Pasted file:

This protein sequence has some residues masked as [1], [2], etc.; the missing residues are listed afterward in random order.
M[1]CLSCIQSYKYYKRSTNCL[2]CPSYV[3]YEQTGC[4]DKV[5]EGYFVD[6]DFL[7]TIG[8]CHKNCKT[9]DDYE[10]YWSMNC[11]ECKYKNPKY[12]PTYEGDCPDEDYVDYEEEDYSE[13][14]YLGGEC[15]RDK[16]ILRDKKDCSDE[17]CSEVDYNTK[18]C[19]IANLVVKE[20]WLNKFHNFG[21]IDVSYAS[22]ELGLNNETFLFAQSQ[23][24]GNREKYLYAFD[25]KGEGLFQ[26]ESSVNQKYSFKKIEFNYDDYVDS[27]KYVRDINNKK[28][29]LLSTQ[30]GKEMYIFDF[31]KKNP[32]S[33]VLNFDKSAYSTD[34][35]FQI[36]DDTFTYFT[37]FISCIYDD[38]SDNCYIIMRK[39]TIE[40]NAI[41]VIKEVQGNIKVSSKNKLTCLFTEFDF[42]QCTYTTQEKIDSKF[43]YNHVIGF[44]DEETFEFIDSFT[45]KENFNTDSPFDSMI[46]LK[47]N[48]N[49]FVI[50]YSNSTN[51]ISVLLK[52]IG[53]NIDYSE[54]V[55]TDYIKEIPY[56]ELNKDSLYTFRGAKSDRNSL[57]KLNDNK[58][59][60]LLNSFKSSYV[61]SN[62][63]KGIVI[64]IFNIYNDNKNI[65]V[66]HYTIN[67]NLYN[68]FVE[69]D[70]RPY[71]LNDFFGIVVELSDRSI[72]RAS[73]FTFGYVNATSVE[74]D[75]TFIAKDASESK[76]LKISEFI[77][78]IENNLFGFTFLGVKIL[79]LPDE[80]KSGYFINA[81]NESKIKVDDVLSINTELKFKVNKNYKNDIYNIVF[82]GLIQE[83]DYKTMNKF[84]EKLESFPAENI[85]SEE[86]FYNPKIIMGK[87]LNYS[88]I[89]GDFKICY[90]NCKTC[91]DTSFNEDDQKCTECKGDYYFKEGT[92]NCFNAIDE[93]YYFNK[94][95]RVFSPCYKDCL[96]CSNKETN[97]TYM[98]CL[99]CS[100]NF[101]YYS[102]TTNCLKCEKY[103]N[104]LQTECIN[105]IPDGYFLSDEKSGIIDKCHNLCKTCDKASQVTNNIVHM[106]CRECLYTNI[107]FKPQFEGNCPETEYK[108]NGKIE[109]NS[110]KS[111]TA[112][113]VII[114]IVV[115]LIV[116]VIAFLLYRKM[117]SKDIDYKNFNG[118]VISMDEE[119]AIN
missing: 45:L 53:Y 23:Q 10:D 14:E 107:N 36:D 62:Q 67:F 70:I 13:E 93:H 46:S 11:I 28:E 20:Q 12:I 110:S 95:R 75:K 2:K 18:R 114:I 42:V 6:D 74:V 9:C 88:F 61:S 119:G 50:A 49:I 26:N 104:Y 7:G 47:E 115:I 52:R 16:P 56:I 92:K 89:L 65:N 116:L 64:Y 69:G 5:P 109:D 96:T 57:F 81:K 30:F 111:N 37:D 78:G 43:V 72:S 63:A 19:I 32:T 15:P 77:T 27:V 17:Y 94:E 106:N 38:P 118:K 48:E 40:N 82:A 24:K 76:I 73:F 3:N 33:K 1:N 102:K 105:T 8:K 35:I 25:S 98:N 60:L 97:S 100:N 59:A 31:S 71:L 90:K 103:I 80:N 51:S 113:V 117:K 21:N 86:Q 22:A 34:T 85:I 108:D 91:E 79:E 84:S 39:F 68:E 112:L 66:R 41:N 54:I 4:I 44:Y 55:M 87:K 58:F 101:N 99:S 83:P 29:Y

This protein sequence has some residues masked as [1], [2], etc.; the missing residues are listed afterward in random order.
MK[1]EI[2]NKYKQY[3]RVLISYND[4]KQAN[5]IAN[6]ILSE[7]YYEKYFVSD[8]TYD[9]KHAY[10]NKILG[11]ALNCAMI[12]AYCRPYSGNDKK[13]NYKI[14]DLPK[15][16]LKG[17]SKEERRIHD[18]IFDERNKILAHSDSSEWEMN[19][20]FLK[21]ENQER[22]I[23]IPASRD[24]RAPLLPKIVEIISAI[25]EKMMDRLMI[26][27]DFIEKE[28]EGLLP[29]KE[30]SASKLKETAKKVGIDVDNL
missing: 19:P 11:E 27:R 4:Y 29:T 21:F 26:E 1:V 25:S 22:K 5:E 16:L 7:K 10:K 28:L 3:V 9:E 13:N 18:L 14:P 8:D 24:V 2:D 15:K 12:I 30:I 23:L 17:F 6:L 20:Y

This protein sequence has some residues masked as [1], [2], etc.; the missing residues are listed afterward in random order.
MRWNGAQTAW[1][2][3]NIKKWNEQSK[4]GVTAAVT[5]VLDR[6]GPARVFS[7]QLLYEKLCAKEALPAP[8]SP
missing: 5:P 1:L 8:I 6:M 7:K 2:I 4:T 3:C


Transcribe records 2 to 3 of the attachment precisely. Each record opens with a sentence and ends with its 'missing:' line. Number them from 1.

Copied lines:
This protein sequence has some residues masked as [1], [2], etc.; the missing residues are listed afterward in random order.
MK[1]EI[2]NKYKQY[3]RVLISYND[4]KQAN[5]IAN[6]ILSE[7]YYEKYFVSD[8]TYD[9]KHAY[10]NKILG[11]ALNCAMI[12]AYCRPYSGNDKK[13]NYKI[14]DLPK[15][16]LKG[17]SKEERRIHD[18]IFDERNKILAHSDSSEWEMN[19][20]FLK[21]ENQER[22]I[23]IPASRD[24]RAPLLPKIVEIISAI[25]EKMMDRLMI[26][27]DFIEKE[28]EGLLP[29]KE[30]SASKLKETAKKVGIDVDNL
missing: 19:P 11:E 27:R 4:Y 29:T 21:F 26:E 1:V 25:S 22:K 5:E 16:L 7:K 10:K 28:L 3:V 9:E 13:N 18:L 14:P 8:D 24:V 2:D 15:K 12:I 30:I 23:L 17:F 6:L 20:Y

This protein sequence has some residues masked as [1], [2], etc.; the missing residues are listed afterward in random order.
MRWNGAQTAW[1][2][3]NIKKWNEQSK[4]GVTAAVT[5]VLDR[6]GPARVFS[7]QLLYEKLCAKEALPAP[8]SP
missing: 5:P 1:L 8:I 6:M 7:K 2:I 4:T 3:C